In light of the recent verdict in the Sitzer/Burnett commission lawsuit, RE/MAX executives expressed great satisfaction about their decision to settle the suit — as well as the Moehrl and Nosalek lawsuits — for $55 million before it headed to trial.
“While it came as a significant financial cost, we believe it was absolutely the best decision for all of our stakeholders, affiliate, employees, shareholders, and debt holders alike,” Steve Joyce, RE/MAX’s CEO, told investors and analysts during the firms third quarter 2023 earnings call with investors Friday morning.
Although some have speculated that the approval of RE/MAX’s settlement, as well as the settlement reached by Anywhere Real Estate, may be put into jeopardy by Judge Stephen Bough’s yet to be announced injunction and final ruling on the suit (as well as a potential DOJ action), RE/MAX executives told analysts on the call that they were confident it would be approved.
Executives also expressed confidence that the terms of the settlement agreement would not have a significant impact on the firm’s profits and financial viability moving forward.
“In the settlement we agreed to certain business practice changes, many of which we already do,” Nick Bailey, the president of RE/MAX said. “Apart from payment of the settlement amount [of $55 million], we do not expect the terms of the proposed settlement to have material impact on results of operations and cash flows.”
According to Bailey, the franchisees and brokers he has spoken with are pleased with the settlements.
“Most of the brokers are really working hard to keep their agents focused on the business,” Bailey said. “There are still people out there buying and selling, but as things progress, if there are additional changes that affect the manner in which they do business, then they will make those changes.”
Regardless of what these changes may look like, Joyce told investors that the strength of the RE/MAX brand would help carry the firm through any unexpected challenges that may arise.
“We have the most productive agents and because our model is very different than anything out there, if you are a highly productive agent, regardless of where commissions go, you are still going to like our model and you are going to still like being with us because it is the most enabling of the brands out there to sell more houses,” Joyce said.
What happens to commission rates? Buyer’s agency?
Despite the executives’ confidence and reassurances, analysts asked Bailey and Joyce to walk them through a variety of scenarios of what the fallout from the Sitzer/Burnett, as well as Moehrl, Nosalek and Gibson lawsuits, may look like. One of the largest concerns expressed was what the impact to commission rates will be.
“When we look at history, commission rates have been shown to follow supply and demand,” Bailey said. “Commission rates went down in the mid-2000s, they came back up during the Great Recession and they’ve come down even sub-5% since then,” Bailey said. “I think that we are going to see much of the same — that this is going to be driven more by supply and demand.”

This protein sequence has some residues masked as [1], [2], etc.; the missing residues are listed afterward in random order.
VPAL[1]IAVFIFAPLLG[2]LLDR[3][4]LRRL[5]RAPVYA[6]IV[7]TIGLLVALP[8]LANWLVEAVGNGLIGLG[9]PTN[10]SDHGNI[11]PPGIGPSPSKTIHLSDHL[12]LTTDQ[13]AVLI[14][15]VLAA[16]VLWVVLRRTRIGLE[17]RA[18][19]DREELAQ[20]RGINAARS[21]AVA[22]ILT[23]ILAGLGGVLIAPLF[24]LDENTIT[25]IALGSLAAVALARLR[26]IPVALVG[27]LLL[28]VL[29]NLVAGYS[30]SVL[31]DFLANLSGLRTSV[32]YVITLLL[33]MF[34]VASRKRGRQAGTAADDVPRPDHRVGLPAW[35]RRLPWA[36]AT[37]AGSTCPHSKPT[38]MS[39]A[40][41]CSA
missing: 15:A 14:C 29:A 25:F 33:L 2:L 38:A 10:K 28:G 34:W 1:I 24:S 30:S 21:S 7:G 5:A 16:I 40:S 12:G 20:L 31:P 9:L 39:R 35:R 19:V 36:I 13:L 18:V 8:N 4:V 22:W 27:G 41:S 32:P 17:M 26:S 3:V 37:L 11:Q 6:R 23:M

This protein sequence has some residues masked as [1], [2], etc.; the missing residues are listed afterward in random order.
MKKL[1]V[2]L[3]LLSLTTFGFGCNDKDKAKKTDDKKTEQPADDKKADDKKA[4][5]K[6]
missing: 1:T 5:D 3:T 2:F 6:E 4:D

Bailey was also asked to weigh in on buyer’s agency and the viability of buyers’ brokers if cooperative compensation goes away.
“In some of those countries where we operate, where there is no buyer’s agency, it can be very difficult of buyers and difficult for consumers as a whole. In some of them it is just a ‘buyer beware’ mentality,” Bailey said.
For this reason, Bailey said RE/MAX firmly supports buyer’s agency and believes that “it serves consumers very, very well.”
“A dozen years ago, when tech really started to take a center seat, not just on home search, but just in all the data that has became available to potential buyers, we found, and the data showed this, that consumers are using agents at a higher rate today than they ever have before,” Bailey added.
Q3 financial results
Although the commission lawsuits and the myriad of questions the Sitzer/Burnett verdict has created took up most of RE/MAX’s Q3 2023 earnings call, executives also took some time to review the company’s financial results for the quester.
During Q3 2023, RE/MAX reported an 8.7% annual decrease in revenue to $81.2 million. In addition, the company reported a $59.5 million net loss for the quarter, compared to a $140 net income a year ago.
As the housing market has slowed in the past year, RE/MAX’s U.S. agent count has dropped. Compared to a year ago, the firm’s U.S. agent count is down 6.0% to 56,494 agents. Despite this drop, RE/MAX’s overall agent count is up 0.7% year over year to 145,309 agents, thanks to strong growth in its international agent count (up 7.4% annually to 63,527) and Canadian agent count (up 1.1% annual to 25,288).
Moving forward, RE/MAX executives said they are continuing to focus on initiatives to grow U.S. agent count, including the expansion of its pilot program to attract more teams of six or more agents to the firm.
“I think as we see the overall number of agents in the industry reduce, we are just not immune to it,” Bailey said. “What we are doing is to look at what other growth initiatives with teams, with M&A, and with some of recruiting to get some positive momentum going and counteract any level of attrition of the overall industry.”